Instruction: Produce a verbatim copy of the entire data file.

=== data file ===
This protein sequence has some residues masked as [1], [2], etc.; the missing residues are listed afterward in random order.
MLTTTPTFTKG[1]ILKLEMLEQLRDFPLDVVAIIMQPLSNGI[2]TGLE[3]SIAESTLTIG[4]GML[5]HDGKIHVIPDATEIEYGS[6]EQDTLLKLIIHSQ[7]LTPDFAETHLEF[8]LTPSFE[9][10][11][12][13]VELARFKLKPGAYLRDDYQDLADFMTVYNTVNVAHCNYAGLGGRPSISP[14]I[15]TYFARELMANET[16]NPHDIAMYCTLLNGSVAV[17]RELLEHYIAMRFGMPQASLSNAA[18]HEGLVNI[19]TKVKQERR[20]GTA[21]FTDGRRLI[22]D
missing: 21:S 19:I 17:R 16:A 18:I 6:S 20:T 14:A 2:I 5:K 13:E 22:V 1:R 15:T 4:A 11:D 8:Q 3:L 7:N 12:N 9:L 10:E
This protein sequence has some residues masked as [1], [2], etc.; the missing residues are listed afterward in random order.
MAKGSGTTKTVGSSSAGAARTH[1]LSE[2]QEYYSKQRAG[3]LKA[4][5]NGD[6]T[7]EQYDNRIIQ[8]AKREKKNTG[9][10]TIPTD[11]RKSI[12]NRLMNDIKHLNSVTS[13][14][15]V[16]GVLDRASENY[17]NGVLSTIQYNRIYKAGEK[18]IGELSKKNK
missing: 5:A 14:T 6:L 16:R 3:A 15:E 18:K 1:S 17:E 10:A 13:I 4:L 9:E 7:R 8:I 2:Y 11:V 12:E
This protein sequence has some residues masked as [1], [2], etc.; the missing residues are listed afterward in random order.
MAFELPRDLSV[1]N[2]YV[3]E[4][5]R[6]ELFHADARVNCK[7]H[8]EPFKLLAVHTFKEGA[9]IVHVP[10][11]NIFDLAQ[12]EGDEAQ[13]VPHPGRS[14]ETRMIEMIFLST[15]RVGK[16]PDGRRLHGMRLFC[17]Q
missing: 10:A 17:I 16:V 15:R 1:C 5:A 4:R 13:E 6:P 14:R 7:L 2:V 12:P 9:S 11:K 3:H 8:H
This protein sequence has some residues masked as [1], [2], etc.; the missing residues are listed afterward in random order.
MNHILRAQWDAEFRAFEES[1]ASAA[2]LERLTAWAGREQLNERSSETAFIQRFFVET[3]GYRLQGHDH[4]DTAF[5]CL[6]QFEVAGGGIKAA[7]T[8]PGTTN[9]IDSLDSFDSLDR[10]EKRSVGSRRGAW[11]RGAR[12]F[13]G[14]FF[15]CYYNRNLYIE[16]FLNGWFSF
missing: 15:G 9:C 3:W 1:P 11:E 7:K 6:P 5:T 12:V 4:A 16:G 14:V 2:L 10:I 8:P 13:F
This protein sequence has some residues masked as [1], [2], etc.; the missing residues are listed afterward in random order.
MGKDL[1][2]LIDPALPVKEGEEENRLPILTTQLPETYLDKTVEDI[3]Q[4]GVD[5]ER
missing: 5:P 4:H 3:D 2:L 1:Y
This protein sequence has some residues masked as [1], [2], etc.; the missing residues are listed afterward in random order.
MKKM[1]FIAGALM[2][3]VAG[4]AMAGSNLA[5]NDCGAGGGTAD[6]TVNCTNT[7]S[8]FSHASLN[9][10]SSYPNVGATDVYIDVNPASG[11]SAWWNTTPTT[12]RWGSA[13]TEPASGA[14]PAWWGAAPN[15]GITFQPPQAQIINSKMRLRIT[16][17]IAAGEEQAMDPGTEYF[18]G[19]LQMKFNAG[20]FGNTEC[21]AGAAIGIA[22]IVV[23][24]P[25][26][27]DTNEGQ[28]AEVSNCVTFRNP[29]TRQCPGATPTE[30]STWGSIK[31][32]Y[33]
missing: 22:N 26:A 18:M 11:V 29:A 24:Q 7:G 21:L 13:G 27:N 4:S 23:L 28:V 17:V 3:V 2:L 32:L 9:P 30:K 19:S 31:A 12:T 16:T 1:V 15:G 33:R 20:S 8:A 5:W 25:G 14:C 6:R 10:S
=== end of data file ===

This protein sequence has some residues masked as [1], [2], etc.; the missing residues are listed afterward in random order.
MLTTTPTFTKG[1]ILKLEMLEQLRDFPLDVVAIIMQPLSNGI[2]TGLE[3]SIAESTLTIG[4]GML[5]HDGKIHVIPDATEIEYGS[6]EQDTLLKLIIHSQ[7]LTPDFAETHLEF[8]LTPSFE[9][10][11][12][13]VELARFKLKPGAYLRDDYQDLADFMTVYNTVNVAHCNYAGLGGRPSISP[14]I[15]TYFARELMANET[16]NPHDIAMYCTLLNGSVAV[17]RELLEHYIAMRFGMPQASLSNAA[18]HEGLVNI[19]TKVKQERR[20]GTA[21]FTDGRRLI[22]D
missing: 21:S 19:I 17:R 16:A 18:I 6:S 20:T 14:A 2:I 5:K 13:E 22:V 1:R 15:T 4:A 11:D 8:Q 3:L 7:N 12:N 9:L 10:E
This protein sequence has some residues masked as [1], [2], etc.; the missing residues are listed afterward in random order.
MAKGSGTTKTVGSSSAGAARTH[1]LSE[2]QEYYSKQRAG[3]LKA[4][5]NGD[6]T[7]EQYDNRIIQ[8]AKREKKNTG[9][10]TIPTD[11]RKSI[12]NRLMNDIKHLNSVTS[13][14][15]V[16]GVLDRASENY[17]NGVLSTIQYNRIYKAGEK[18]IGELSKKNK
missing: 5:A 14:T 6:L 16:R 3:A 15:E 18:K 1:S 17:E 10:A 13:I 4:L 9:E 7:R 8:I 2:Y 11:V 12:E
This protein sequence has some residues masked as [1], [2], etc.; the missing residues are listed afterward in random order.
MAFELPRDLSV[1]N[2]YV[3]E[4][5]R[6]ELFHADARVNCK[7]H[8]EPFKLLAVHTFKEGA[9]IVHVP[10][11]NIFDLAQ[12]EGDEAQ[13]VPHPGRS[14]ETRMIEMIFLST[15]RVGK[16]PDGRRLHGMRLFC[17]Q
missing: 10:A 17:I 16:V 15:R 1:C 5:A 4:R 13:E 6:P 14:R 7:L 2:V 12:P 9:S 11:K 3:H 8:H
This protein sequence has some residues masked as [1], [2], etc.; the missing residues are listed afterward in random order.
MNHILRAQWDAEFRAFEES[1]ASAA[2]LERLTAWAGREQLNERSSETAFIQRFFVET[3]GYRLQGHDH[4]DTAF[5]CL[6]QFEVAGGGIKAA[7]T[8]PGTTN[9]IDSLDSFDSLDR[10]EKRSVGSRRGAW[11]RGAR[12]F[13]G[14]FF[15]CYYNRNLYIE[16]FLNGWFSF
missing: 15:G 9:C 3:W 1:P 11:E 7:K 6:P 5:T 12:V 4:A 16:G 14:V 2:L 10:I 8:P 13:F
This protein sequence has some residues masked as [1], [2], etc.; the missing residues are listed afterward in random order.
MGKDL[1][2]LIDPALPVKEGEEENRLPILTTQLPETYLDKTVEDI[3]Q[4]GVD[5]ER
missing: 5:P 4:H 3:D 2:L 1:Y
This protein sequence has some residues masked as [1], [2], etc.; the missing residues are listed afterward in random order.
MKKM[1]FIAGALM[2][3]VAG[4]AMAGSNLA[5]NDCGAGGGTAD[6]TVNCTNT[7]S[8]FSHASLN[9][10]SSYPNVGATDVYIDVNPASG[11]SAWWNTTPTT[12]RWGSA[13]TEPASGA[14]PAWWGAAPN[15]GITFQPPQAQIINSKMRLRIT[16][17]IAAGEEQAMDPGTEYF[18]G[19]LQMKFNAG[20]FGNTEC[21]AGAAIGIA[22]IVV[23][24]P[25][26][27]DTNEGQ[28]AEVSNCVTFRNP[29]TRQCPGATPTE[30]STWGSIK[31][32]Y[33]
missing: 22:N 26:A 18:M 11:V 29:A 24:Q 7:G 21:L 13:G 27:N 4:S 23:L 28:V 17:V 3:V 2:L 32:L 9:P 30:K 19:S 31:A 12:T 16:T 1:V 15:G 33:R 20:S 8:A 5:W 25:G 14:C 6:R 10:S